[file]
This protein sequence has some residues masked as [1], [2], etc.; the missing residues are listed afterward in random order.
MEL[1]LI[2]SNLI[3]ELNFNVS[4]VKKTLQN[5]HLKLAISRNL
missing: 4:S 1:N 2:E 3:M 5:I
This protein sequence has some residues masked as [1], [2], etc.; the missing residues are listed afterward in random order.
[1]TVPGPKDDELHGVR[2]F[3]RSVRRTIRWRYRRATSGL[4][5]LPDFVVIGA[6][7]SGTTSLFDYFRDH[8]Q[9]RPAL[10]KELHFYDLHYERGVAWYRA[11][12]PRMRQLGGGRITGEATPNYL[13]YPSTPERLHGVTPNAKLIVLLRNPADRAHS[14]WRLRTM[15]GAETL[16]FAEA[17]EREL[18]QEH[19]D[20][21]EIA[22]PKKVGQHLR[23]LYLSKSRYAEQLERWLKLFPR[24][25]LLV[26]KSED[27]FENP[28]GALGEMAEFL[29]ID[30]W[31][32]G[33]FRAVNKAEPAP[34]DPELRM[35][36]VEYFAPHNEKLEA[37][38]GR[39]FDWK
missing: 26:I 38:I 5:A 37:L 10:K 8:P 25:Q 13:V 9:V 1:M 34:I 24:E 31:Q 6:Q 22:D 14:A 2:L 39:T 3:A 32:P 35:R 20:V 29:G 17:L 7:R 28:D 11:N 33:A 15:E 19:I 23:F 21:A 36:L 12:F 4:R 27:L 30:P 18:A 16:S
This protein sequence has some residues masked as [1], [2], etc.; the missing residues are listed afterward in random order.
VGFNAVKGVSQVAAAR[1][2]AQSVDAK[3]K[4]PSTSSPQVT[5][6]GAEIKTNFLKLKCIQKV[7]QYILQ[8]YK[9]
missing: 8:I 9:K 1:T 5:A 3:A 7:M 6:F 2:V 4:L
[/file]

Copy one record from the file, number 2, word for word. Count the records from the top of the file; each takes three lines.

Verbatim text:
This protein sequence has some residues masked as [1], [2], etc.; the missing residues are listed afterward in random order.
[1]TVPGPKDDELHGVR[2]F[3]RSVRRTIRWRYRRATSGL[4][5]LPDFVVIGA[6][7]SGTTSLFDYFRDH[8]Q[9]RPAL[10]KELHFYDLHYERGVAWYRA[11][12]PRMRQLGGGRITGEATPNYL[13]YPSTPERLHGVTPNAKLIVLLRNPADRAHS[14]WRLRTM[15]GAETL[16]FAEA[17]EREL[18]QEH[19]D[20][21]EIA[22]PKKVGQHLR[23]LYLSKSRYAEQLERWLKLFPR[24][25]LLV[26]KSED[27]FENP[28]GALGEMAEFL[29]ID[30]W[31][32]G[33]FRAVNKAEPAP[34]DPELRM[35][36]VEYFAPHNEKLEA[37][38]GR[39]FDWK
missing: 26:I 38:I 5:A 37:L 10:K 8:P 25:Q 13:V 9:V 1:M 34:I 24:E 31:Q 6:Q 22:D 14:A 2:L 39:T 3:A 32:P 35:R 20:V 29:G 17:L 7:R 28:D 11:N 33:A 15:E 19:I 23:F 21:A 36:L 12:F 4:R 27:L 30:P 18:A 16:S